He campaigned for local Member of Provincial Parliament Thomas Laird Kennedy, who served as Premier of Ontario in 1949. He attended Osgoode Hall Law School. Davis was a football player during his university years, his teammates included Roy McMurtry and Thomas Leonard Wells, both of whom would serve in his cabinet. Davis was first elected to the Legislative Assembly of Ontario in the 1959 provincial election, for the southern Ontario constituency of Peel, he was only 29 years old. Although Peel was an safe Conservative seat for most of its history, Davis won by a narrow 1,203 votes; the election took place soon after the federal Progressive Conservative government of John Diefenbaker had cancelled the Avro Arrow program. Most of the 14,000 Canadians put out of work by this decision were residents of Peel, many cast protest ballots against Diefenbaker by supporting Bill Brydon, the provincial Liberal candidate. Davis served for two years as a backbench supporter of Leslie Frost's government; when Frost announced his retirement in 1961, Davis became the chief organizer of Robert Macaulay's campaign to succeed him as premier and party leader.

Macaulay was eliminated on the next-to-last ballot, with Davis, delivered crucial support for John Robarts to defeat Kelso Roberts on the final vote. Davis was appointed to Robarts' cabinet as Minister of Education on October 25, 1962, was re-elected by a increased margin in the 1963 provincial election. Davis was given additional responsibilities as Ontario's Minister of University Affairs on May 14, 1964, held both portfolios until 1971, he soon developed a reputation as a interventionist minister, oversaw a dramatic increase in education expenditures throughout the 1960s. He established many new public schools in centralized locations to accommodate larger numbers of students. Davis undertook dramatic and, at the time, controversial revisions of Ontario's outdated and inefficient school board system, he reduced the number of boards from 3,676 in 1962 to only 192 by 1967. Davis established new public universities as minister, including Trent University and Brock University, established the province's community college system.

He was responsible for the establishment of Canada's first educational research institute, the Ontario Institute for Studies in Education in 1965 and the establishment of the Ontario Educational Communications Authority educational television network in 1970. Davis' handling of the education portfolio made him a high-profile minister, there was little surprise when he entered the leadership contest to succeed Robarts in 1971, he was dubbed as the frontrunner, though his awkward speaking style and image as an "establishment" candidate hindered his campaign. He defeated rival candidate Allan Lawrence by only 44 votes on the final ballot, after receiving support from third-place candidate Darcy McKeough. Shortly after the convention, Davis invited Lawrence's campaign team to join his inner circle of advisors; this group became known as the Big Blue Machine, remained the dominant organizational force in the Progressive Conservative Party until the 1980s. Shortly after taking office as premier, Davis announced that his government would not permit continuing construction of the rest of the Spadina Expressway into downtown Toronto.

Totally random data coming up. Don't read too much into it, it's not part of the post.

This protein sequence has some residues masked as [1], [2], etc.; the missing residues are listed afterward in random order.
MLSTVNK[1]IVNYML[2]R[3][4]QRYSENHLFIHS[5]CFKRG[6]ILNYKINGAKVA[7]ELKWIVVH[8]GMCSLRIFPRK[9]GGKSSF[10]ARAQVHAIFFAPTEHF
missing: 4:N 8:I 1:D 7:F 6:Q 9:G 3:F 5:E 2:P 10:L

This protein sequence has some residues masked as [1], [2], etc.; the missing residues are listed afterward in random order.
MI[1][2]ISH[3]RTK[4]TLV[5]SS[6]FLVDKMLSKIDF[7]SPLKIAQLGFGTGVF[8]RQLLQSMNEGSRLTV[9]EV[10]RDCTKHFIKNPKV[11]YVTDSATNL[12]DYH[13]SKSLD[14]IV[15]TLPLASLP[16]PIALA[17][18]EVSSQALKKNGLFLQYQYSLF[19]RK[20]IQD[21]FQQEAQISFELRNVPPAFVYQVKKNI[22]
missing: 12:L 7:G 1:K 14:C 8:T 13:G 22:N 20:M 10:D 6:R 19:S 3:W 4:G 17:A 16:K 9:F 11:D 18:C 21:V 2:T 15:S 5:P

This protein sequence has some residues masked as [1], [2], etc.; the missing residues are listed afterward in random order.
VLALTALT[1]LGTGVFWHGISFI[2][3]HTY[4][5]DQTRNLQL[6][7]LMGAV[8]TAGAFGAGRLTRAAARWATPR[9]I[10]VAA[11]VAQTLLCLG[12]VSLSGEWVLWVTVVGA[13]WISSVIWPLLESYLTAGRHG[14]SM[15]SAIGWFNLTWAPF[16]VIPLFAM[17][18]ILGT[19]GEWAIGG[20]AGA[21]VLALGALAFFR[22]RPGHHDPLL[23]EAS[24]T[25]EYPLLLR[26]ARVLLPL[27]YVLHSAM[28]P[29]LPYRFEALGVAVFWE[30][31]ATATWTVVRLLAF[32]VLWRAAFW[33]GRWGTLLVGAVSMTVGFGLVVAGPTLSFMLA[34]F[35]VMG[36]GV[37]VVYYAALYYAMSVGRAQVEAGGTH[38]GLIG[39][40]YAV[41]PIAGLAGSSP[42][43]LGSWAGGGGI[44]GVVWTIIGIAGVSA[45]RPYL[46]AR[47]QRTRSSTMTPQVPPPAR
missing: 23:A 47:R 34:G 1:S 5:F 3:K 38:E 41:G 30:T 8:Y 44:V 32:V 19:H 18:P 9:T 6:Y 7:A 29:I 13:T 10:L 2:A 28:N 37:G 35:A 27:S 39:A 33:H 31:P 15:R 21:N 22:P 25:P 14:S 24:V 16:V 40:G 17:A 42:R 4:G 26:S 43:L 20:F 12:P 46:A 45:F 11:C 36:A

The "Davis ditch", the section of Allen Road south of Lawrence Avenue was nicknamed in his honour. He rejected a proposal to grant full funding to Ontario's Catholic high schools, which some regarded as an appeal to the Progressive Conservative Party's rural Protestant base. Davis's team ran a professional campaign in the 1971 provincial election, was rewarded with an increased majority government. Davis's first full term as premier was by most accounts his least successful, with public confidence in his government weakened by a series of scandals. There were allegations that the Fidinam company had received special consideration for a Toronto development program in return for donations to the Progressive Conservative Party. In 1973, it was revealed that Davis' friend Gerhard Moog had received a valuable untendered contract for the construction of Ontario Hydro's new head office and related projects. Attorney General Dalton Bales, Solicitor General John Yaremko a